Butler County election officials are shopping around to replace their problematic six-year-old touch screen voting machine system. But where the money will come from is a multi-million dollar question.
Elections Director Tippi Slaughter said one thing is for sure: The $3.4 million touch-screen machines that are favored by voters are out. “There’s been enough of a question,” Slaughter said about dumping the user-friendly touch screens for an optical scanning system. “We want the best voting system for the voters.”
Not only has the county seen its share of glitches and dropped votes with touch screens, the machines also have become an added expense, she said. They have to be tested and calibrated frequently. A band of 50 troubleshooters are on patrol each election day in case any foul-ups occur. “We have to be very vigilant,” Slaughter said.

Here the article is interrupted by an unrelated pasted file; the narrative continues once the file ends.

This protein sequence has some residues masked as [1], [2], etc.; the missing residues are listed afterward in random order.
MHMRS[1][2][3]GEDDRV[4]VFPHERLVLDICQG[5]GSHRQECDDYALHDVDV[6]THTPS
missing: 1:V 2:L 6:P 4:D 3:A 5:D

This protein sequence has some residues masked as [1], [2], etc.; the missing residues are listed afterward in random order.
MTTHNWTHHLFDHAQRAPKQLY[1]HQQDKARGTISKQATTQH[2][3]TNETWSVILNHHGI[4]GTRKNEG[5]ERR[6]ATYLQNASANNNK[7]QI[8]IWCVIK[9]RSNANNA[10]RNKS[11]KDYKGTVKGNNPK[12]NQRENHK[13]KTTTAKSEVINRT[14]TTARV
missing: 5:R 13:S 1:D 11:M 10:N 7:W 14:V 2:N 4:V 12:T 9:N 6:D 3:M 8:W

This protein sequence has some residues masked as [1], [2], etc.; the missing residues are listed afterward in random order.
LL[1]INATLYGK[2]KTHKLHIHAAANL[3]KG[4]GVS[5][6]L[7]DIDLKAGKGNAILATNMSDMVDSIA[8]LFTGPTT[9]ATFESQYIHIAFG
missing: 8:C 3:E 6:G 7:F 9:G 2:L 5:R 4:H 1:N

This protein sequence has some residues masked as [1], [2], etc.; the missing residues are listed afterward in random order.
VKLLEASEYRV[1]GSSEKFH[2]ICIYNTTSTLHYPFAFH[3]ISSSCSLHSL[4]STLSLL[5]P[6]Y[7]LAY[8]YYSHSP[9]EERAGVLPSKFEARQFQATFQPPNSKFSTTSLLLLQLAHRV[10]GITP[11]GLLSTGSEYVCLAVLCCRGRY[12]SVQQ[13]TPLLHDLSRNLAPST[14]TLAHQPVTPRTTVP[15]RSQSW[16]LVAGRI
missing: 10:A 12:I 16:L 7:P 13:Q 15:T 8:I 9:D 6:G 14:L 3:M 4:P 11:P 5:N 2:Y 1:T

Problems with dropped votes in Butler County during the 2008 March primary sparked a state investigation and a lawsuit from the Ohio Secretary of State’s office. About half of Ohio’s 88 counties use the touch screen system and installed them around the same time as Butler County in 2005.
The state settled with Premier Election Solutions last year, but Butler County officials refused to accept that settlement. They are currently in mediation with Premier hoping to secure a better agreement.